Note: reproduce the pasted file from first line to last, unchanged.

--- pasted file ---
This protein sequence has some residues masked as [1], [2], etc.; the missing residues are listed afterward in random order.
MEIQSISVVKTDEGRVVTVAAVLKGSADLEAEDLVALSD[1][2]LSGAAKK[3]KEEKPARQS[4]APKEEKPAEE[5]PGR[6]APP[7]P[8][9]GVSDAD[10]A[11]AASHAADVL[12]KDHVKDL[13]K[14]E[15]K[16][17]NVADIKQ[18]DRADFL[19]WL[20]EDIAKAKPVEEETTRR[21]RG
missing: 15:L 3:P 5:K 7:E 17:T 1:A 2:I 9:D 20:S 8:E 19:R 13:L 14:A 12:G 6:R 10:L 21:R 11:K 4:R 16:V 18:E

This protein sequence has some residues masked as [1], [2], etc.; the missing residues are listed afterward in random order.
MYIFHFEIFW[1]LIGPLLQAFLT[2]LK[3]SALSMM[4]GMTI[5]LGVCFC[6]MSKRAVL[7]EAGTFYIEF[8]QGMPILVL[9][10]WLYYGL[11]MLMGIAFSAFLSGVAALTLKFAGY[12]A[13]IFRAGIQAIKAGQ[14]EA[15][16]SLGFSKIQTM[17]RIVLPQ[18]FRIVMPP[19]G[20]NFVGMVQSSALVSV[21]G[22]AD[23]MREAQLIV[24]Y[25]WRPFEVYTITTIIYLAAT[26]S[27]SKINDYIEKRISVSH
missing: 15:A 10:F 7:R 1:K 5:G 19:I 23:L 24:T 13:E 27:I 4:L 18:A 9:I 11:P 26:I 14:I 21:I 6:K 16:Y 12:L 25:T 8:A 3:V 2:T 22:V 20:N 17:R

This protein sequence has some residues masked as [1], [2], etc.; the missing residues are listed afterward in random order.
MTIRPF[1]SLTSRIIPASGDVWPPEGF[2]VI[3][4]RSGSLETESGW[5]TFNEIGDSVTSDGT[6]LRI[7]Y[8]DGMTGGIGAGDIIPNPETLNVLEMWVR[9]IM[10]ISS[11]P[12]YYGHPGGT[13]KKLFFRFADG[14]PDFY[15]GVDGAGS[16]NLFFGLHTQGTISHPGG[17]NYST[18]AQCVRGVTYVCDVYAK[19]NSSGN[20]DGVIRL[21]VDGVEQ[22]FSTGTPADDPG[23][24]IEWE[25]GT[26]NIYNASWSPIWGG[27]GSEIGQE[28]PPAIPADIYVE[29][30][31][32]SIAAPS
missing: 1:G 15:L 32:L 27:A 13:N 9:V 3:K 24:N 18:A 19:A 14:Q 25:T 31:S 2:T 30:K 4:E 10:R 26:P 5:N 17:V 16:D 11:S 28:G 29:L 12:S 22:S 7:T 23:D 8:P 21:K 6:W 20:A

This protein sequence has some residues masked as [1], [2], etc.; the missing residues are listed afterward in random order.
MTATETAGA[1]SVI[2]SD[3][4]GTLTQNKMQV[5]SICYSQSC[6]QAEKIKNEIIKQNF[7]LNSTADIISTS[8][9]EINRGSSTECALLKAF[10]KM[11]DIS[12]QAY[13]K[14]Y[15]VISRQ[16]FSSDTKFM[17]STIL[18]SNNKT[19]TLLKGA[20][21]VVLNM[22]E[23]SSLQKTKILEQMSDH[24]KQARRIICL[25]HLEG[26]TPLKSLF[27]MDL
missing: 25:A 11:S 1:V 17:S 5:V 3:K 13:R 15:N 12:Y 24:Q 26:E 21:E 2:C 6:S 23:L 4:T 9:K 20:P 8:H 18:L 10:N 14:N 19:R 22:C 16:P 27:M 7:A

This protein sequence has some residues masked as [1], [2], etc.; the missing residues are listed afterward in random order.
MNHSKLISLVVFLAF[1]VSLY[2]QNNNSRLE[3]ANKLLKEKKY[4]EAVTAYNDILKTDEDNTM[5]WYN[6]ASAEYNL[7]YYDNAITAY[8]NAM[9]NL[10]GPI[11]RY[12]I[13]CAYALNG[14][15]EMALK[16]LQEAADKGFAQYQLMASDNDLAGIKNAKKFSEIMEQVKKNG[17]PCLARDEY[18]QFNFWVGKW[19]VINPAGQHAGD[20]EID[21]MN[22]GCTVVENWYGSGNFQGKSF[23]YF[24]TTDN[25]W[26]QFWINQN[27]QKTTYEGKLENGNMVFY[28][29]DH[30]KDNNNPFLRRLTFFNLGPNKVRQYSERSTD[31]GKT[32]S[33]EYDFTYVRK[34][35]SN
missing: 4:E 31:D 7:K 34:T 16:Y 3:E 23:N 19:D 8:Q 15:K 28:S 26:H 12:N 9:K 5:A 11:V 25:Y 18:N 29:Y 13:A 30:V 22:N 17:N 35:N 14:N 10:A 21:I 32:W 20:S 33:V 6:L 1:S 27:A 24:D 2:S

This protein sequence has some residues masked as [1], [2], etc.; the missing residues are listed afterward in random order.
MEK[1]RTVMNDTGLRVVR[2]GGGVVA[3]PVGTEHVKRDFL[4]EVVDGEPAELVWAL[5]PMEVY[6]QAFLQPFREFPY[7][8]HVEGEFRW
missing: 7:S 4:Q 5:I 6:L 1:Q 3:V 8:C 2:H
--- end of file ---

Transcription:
This protein sequence has some residues masked as [1], [2], etc.; the missing residues are listed afterward in random order.
MEIQSISVVKTDEGRVVTVAAVLKGSADLEAEDLVALSD[1][2]LSGAAKK[3]KEEKPARQS[4]APKEEKPAEE[5]PGR[6]APP[7]P[8][9]GVSDAD[10]A[11]AASHAADVL[12]KDHVKDL[13]K[14]E[15]K[16][17]NVADIKQ[18]DRADFL[19]WL[20]EDIAKAKPVEEETTRR[21]RG
missing: 15:L 3:P 5:K 7:E 17:T 1:A 2:I 9:D 20:S 8:E 19:R 13:L 14:A 12:G 6:R 10:L 21:R 11:K 4:R 16:V 18:E

This protein sequence has some residues masked as [1], [2], etc.; the missing residues are listed afterward in random order.
MYIFHFEIFW[1]LIGPLLQAFLT[2]LK[3]SALSMM[4]GMTI[5]LGVCFC[6]MSKRAVL[7]EAGTFYIEF[8]QGMPILVL[9][10]WLYYGL[11]MLMGIAFSAFLSGVAALTLKFAGY[12]A[13]IFRAGIQAIKAGQ[14]EA[15][16]SLGFSKIQTM[17]RIVLPQ[18]FRIVMPP[19]G[20]NFVGMVQSSALVSV[21]G[22]AD[23]MREAQLIV[24]Y[25]WRPFEVYTITTIIYLAAT[26]S[27]SKINDYIEKRISVSH
missing: 15:A 10:F 7:R 1:K 5:G 19:I 23:L 24:T 13:E 27:I 4:L 18:A 9:I 11:P 26:I 14:I 21:I 6:K 16:Y 12:L 25:T 8:A 3:V 2:T 22:V 20:N 17:R

This protein sequence has some residues masked as [1], [2], etc.; the missing residues are listed afterward in random order.
MTIRPF[1]SLTSRIIPASGDVWPPEGF[2]VI[3][4]RSGSLETESGW[5]TFNEIGDSVTSDGT[6]LRI[7]Y[8]DGMTGGIGAGDIIPNPETLNVLEMWVR[9]IM[10]ISS[11]P[12]YYGHPGGT[13]KKLFFRFADG[14]PDFY[15]GVDGAGS[16]NLFFGLHTQGTISHPGG[17]NYST[18]AQCVRGVTYVCDVYAK[19]NSSGN[20]DGVIRL[21]VDGVEQ[22]FSTGTPADDPG[23][24]IEWE[25]GT[26]NIYNASWSPIWGG[27]GSEIGQE[28]PPAIPADIYVE[29][30][31][32]SIAAPS
missing: 1:G 15:L 32:L 27:A 13:N 9:V 3:K 24:N 18:A 19:A 14:Q 25:T 31:S 2:T 30:K 4:E 10:R 26:P 5:N 17:V 16:D 11:S 28:G 29:L 12:S 22:S 7:T 23:D 8:P 21:K 6:W 20:A

This protein sequence has some residues masked as [1], [2], etc.; the missing residues are listed afterward in random order.
MTATETAGA[1]SVI[2]SD[3][4]GTLTQNKMQV[5]SICYSQSC[6]QAEKIKNEIIKQNF[7]LNSTADIISTS[8][9]EINRGSSTECALLKAF[10]KM[11]DIS[12]QAY[13]K[14]Y[15]VISRQ[16]FSSDTKFM[17]STIL[18]SNNKT[19]TLLKGA[20][21]VVLNM[22]E[23]SSLQKTKILEQMSDH[24]KQARRIICL[25]HLEG[26]TPLKSLF[27]MDL
missing: 25:A 11:S 1:V 17:S 5:V 3:K 13:R 15:N 12:Y 24:Q 26:E 21:E 2:C 6:S 23:L 4:T 9:K 20:P 8:H 18:L 10:N 14:N 19:R 22:C 16:P 27:M 7:A

This protein sequence has some residues masked as [1], [2], etc.; the missing residues are listed afterward in random order.
MNHSKLISLVVFLAF[1]VSLY[2]QNNNSRLE[3]ANKLLKEKKY[4]EAVTAYNDILKTDEDNTM[5]WYN[6]ASAEYNL[7]YYDNAITAY[8]NAM[9]NL[10]GPI[11]RY[12]I[13]CAYALNG[14][15]EMALK[16]LQEAADKGFAQYQLMASDNDLAGIKNAKKFSEIMEQVKKNG[17]PCLARDEY[18]QFNFWVGKW[19]VINPAGQHAGD[20]EID[21]MN[22]GCTVVENWYGSGNFQGKSF[23]YF[24]TTDN[25]W[26]QFWINQN[27]QKTTYEGKLENGNMVFY[28][29]DH[30]KDNNNPFLRRLTFFNLGPNKVRQYSERSTD[31]GKT[32]S[33]EYDFTYVRK[34][35]SN
missing: 4:E 31:D 7:K 34:T 16:Y 3:E 23:N 19:D 8:Q 15:K 28:S 26:H 12:N 9:K 5:A 11:V 25:Y 18:N 29:Y 13:A 30:V 22:N 17:N 35:N 14:N 10:A 21:I 32:W 20:S 33:V 6:L 1:S 27:A 24:D 2:S

This protein sequence has some residues masked as [1], [2], etc.; the missing residues are listed afterward in random order.
MEK[1]RTVMNDTGLRVVR[2]GGGVVA[3]PVGTEHVKRDFL[4]EVVDGEPAELVWAL[5]PMEVY[6]QAFLQPFREFPY[7][8]HVEGEFRW
missing: 7:S 4:Q 5:I 6:L 1:Q 3:V 8:C 2:H